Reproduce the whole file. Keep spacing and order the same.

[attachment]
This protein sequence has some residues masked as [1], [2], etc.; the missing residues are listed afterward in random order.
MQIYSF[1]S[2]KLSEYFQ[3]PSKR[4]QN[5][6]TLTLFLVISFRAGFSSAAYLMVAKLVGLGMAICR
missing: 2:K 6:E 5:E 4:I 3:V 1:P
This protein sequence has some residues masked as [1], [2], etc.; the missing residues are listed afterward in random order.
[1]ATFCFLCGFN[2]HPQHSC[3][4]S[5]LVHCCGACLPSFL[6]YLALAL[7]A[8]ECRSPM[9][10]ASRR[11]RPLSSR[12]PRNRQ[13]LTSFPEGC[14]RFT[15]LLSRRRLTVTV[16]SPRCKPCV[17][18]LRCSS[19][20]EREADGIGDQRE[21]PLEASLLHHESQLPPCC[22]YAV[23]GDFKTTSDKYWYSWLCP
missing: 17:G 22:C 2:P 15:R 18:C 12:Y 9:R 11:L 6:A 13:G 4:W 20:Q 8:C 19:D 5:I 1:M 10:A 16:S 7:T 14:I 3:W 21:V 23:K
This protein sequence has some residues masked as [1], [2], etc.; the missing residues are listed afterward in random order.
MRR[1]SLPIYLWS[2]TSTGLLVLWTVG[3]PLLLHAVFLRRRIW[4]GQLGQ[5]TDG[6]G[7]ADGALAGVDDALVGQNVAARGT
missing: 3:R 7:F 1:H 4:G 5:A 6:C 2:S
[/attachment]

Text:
This protein sequence has some residues masked as [1], [2], etc.; the missing residues are listed afterward in random order.
MQIYSF[1]S[2]KLSEYFQ[3]PSKR[4]QN[5][6]TLTLFLVISFRAGFSSAAYLMVAKLVGLGMAICR
missing: 2:K 6:E 5:E 4:I 3:V 1:P
This protein sequence has some residues masked as [1], [2], etc.; the missing residues are listed afterward in random order.
[1]ATFCFLCGFN[2]HPQHSC[3][4]S[5]LVHCCGACLPSFL[6]YLALAL[7]A[8]ECRSPM[9][10]ASRR[11]RPLSSR[12]PRNRQ[13]LTSFPEGC[14]RFT[15]LLSRRRLTVTV[16]SPRCKPCV[17][18]LRCSS[19][20]EREADGIGDQRE[21]PLEASLLHHESQLPPCC[22]YAV[23]GDFKTTSDKYWYSWLCP
missing: 17:G 22:C 2:P 15:R 18:C 12:Y 9:R 11:L 6:A 13:G 4:W 20:Q 8:C 19:D 5:I 1:M 10:A 16:S 7:T 14:I 3:W 21:V 23:K
This protein sequence has some residues masked as [1], [2], etc.; the missing residues are listed afterward in random order.
MRR[1]SLPIYLWS[2]TSTGLLVLWTVG[3]PLLLHAVFLRRRIW[4]GQLGQ[5]TDG[6]G[7]ADGALAGVDDALVGQNVAARGT
missing: 3:R 7:F 1:H 4:G 5:A 6:C 2:S